Medvedev Points Finger at U.S. 'Egotism' in Global Economic Crisis

Russian President Dmitry Medvedev on Saturday criticized the United States for "economic egotism," saying it has fueled global troubles, and portrayed Russia's growing economic might as a force for worldwide stabilization.

Recklessness by big banks and "the aggressive financial policies of the biggest economy in the world" have not just hurt corporations, Medvedev said. "Unfortunately, most people on the planet have become poorer," he said.

Medvedev's comments to the St. Petersburg International Economic Forum, a gathering of thousands of businessmen, came exactly a month after his inauguration. It was one of the most high-profile domestic appearances of his presidency, which so far has been marked mostly by issuing decrees.

Although Medvedev has not shown much of his predecessor Vladimir Putin's penchant for sharply criticizing the United States, his speech showed he shares Putin's views of America as a power-hungry and sometimes irresponsible country intent on dominating world affairs.

He said some countries increasingly strive to help themselves while ignoring the interests of others.

"In fact, this is growing economic egotism," Medvedev said. He said that while this is natural in some respects, it sometimes amounts to "economic nationalism" when pragmatic interests are replaced with political considerations.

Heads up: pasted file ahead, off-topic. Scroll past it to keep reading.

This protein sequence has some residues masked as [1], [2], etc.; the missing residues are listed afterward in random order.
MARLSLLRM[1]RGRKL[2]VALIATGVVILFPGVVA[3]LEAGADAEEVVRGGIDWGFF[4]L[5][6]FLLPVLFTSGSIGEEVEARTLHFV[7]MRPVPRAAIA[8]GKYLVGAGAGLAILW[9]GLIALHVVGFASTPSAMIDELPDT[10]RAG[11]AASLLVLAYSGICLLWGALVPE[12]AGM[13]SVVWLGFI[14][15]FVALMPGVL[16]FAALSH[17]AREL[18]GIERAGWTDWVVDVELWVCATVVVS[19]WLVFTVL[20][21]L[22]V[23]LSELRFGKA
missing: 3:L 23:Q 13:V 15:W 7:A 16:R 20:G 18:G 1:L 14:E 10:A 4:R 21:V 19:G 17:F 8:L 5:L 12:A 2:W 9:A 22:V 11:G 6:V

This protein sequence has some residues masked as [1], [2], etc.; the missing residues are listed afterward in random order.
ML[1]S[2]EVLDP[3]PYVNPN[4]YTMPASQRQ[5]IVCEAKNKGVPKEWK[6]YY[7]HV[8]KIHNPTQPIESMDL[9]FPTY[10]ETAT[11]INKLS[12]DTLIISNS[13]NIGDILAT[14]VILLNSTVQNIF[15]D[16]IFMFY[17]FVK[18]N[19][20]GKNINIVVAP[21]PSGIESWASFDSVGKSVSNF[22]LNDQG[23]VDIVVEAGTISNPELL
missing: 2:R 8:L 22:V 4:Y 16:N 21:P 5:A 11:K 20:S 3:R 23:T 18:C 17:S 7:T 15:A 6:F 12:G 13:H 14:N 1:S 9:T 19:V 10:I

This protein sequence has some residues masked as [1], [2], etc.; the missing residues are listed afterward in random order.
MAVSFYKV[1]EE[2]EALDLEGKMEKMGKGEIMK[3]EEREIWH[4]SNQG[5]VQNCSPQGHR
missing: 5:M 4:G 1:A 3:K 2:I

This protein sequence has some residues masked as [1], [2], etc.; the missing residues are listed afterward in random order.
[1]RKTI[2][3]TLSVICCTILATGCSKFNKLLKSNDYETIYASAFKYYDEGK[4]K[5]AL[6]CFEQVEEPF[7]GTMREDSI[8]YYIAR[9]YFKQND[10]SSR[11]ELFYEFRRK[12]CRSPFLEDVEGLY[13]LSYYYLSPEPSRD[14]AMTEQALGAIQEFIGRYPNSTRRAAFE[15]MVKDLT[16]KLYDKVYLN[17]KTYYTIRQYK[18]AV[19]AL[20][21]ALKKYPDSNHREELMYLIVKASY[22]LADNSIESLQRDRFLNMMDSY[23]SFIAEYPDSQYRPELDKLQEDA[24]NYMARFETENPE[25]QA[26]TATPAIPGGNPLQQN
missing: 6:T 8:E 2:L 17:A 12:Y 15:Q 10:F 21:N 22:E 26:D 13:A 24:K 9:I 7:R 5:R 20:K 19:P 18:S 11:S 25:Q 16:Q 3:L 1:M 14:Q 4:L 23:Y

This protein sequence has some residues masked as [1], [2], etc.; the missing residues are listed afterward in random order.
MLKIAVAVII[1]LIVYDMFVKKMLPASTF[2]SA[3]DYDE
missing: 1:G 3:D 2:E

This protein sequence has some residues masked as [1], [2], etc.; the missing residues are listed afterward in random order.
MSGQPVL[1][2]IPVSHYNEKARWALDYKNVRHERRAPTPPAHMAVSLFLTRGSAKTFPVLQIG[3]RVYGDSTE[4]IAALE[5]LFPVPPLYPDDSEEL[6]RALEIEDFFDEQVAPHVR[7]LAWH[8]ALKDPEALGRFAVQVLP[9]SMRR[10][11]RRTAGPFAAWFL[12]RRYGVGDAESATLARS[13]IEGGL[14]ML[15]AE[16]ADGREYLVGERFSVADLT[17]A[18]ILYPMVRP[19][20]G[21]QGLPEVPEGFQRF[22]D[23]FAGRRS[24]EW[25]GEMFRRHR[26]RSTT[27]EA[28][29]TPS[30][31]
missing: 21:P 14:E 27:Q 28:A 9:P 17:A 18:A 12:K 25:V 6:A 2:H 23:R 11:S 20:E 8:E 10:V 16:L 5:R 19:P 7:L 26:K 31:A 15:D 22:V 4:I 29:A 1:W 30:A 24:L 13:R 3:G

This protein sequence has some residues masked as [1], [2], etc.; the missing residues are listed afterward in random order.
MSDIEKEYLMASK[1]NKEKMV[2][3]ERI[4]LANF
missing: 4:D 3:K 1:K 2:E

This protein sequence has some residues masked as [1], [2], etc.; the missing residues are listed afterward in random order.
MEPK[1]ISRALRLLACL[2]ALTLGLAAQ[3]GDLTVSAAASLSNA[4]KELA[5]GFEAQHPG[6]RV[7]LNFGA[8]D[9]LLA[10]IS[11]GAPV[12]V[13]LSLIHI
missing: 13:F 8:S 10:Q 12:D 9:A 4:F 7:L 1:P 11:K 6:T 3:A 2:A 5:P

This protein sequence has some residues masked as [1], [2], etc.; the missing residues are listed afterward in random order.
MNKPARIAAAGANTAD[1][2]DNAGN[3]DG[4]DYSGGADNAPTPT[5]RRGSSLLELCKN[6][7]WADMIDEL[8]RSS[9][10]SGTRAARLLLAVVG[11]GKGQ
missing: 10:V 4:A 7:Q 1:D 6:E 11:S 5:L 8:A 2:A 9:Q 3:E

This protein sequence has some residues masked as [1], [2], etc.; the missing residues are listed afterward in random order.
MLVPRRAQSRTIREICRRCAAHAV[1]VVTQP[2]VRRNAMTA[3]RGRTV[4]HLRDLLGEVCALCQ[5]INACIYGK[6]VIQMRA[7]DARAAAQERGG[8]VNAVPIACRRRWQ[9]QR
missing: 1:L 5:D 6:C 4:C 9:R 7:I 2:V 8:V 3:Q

Many observers have criticized Russia for similar nationalism, seeing the country use its enormous gas and oil reserves as instruments of political power.

But Medvedev claimed Russia is only using its resources to become more integrated in the global economy.

"Russia is a global player today. Understanding our responsibility for the fate of the world, we wish to participate in forming new rules of the game, not because of the notorious 'imperial ambitions' but because we have official opportunities and resources here," he said.

Medvedev wants to develop Russia's hydrocarbons business further through liberalizing the gas market and easing the tax burden on the country's oil sector. He said such steps would help ensure stability on global energy markets.

He also repeated previously expressed desires to see Russia become an international financial center of the order of New York or London, and proposed holding an international financial conference this year.